Can an in vivo imaging system be used to determine localization and biodistribution of AAV5-mediated gene expression following subretinal and intravitreal delivery in mice?

Raaya Ezra-Elia, Alexey Obolensky, Ayala Ejzenberg, Maya Ross, Dvir Mintz, Eyal Banin, Ron Ofri*

*Corresponding author for this work

Research output: Contribution to journalArticlepeer-review

10 Scopus citations

Abstract

Recombinant adeno associated viruses (AAV) are the most commonly used vectors in animal model studies of gene therapy for retinal diseases. The ability of a vector to localize and remain in the target tissue, and in this manner to avoid off-target effects beyond the site of delivery, is critical to the efficacy and safety of the treatment. The in vivo imaging system (IVIS) is a non-invasive imaging tool used for detection and quantification of bioluminescence activity in rodents. Our aim was to investigate whether IVIS can detect localization and biodistribution of AAV5 vector in mice following subretinal (SR) and intravitreal (IVT) injections. AAV5 carrying firefly luciferase DNA under control of the ubiquitous cytomegalovirus (CMV) promoter was injected unilaterally IVT or SR (in the central or peripheral retina) of forty-one mice. Luciferase activity was tracked for up to 60 weeks in the longest surviving animals, using repeated (up to 12 times) IVIS bioluminescence imaging. Luciferase presence was also confirmed immunohistochemically (IHC) and by PCR in representative animals. In the SR group, IVIS readings demonstrated luciferase activity in all (32/32) eyes, and luciferase presence was confirmed by IHC (4/4 eyes) and PCR (12/12 eyes). In the IVT group, IVIS readings demonstrated luciferase activity in 7/9 eyes, and luciferase presence was confirmed by PCR in 5/5 eyes and by IHC (2/2 eyes). In two SR-injected animals (one each from the central and peripheral injection sites), PCR detected luciferase presence in the ipsilateral optic nerves, a finding that was not detected by IVIS or IHC. Our results show that when evaluating SR delivery, IVIS has a sensitivity and specificity of 100% compared with the gold standard PCR. When evaluating IVT delivery, IVIS has a sensitivity of 78% and specificity of 100%. These finding confirm the ability of IVIS to detect in-vivo localized expression of AAV following SR delivery in the retina up to 60 weeks post-treatment, using repeated imaging for longitudinal evaluation, without fading of the biological signal, thereby replacing the need for post mortem processing in order to confirm vector expression. However, IVIS is probably not sensitive enough, compared with genome detection, to demonstrate biodistribution to the optic nerve, as it could not detect luciferase activity in ipsilateral optic nerves following SR delivery in mice.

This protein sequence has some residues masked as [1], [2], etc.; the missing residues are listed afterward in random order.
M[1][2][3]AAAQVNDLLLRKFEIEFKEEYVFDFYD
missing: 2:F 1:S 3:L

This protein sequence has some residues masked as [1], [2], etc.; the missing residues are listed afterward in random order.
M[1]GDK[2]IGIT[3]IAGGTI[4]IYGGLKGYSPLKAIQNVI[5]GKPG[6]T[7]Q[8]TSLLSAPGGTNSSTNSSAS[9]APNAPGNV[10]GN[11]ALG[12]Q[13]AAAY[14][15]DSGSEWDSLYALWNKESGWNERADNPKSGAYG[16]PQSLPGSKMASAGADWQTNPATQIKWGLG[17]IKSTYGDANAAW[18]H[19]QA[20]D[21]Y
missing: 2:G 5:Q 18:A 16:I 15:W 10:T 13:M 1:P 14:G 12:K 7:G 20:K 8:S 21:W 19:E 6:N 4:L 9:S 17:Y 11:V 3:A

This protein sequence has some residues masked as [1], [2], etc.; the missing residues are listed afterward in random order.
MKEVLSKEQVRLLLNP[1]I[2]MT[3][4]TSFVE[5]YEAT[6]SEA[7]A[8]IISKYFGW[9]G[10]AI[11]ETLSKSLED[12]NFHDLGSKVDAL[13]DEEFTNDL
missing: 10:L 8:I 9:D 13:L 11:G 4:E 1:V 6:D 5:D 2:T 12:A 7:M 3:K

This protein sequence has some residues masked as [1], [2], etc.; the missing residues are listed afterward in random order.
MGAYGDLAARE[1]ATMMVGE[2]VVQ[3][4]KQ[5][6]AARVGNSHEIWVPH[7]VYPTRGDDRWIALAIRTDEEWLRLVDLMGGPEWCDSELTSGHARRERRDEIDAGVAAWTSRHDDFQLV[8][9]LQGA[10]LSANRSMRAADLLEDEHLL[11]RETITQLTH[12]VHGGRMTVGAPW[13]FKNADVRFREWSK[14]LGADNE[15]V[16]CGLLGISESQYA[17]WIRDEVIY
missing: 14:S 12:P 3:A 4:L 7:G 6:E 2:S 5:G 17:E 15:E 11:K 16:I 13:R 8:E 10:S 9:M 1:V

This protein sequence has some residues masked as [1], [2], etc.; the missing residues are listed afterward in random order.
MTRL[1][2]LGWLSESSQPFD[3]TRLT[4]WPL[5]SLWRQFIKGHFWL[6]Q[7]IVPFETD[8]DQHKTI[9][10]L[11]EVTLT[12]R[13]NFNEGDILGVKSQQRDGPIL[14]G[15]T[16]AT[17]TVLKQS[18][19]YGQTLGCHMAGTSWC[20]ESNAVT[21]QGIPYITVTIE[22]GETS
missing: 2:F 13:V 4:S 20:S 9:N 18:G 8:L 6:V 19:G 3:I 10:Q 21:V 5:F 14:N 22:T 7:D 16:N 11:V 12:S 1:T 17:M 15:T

Original languageAmerican English
Pages (from-to)227-234
Number of pages8
JournalExperimental Eye Research
Volume176
DOIs
StatePublished - Nov 2018

Bibliographical note

Publisher Copyright:
© 2018 Elsevier Ltd

Keywords

  • Adeno-associated virus
  • IVIS
  • Optic nerve
  • Retina

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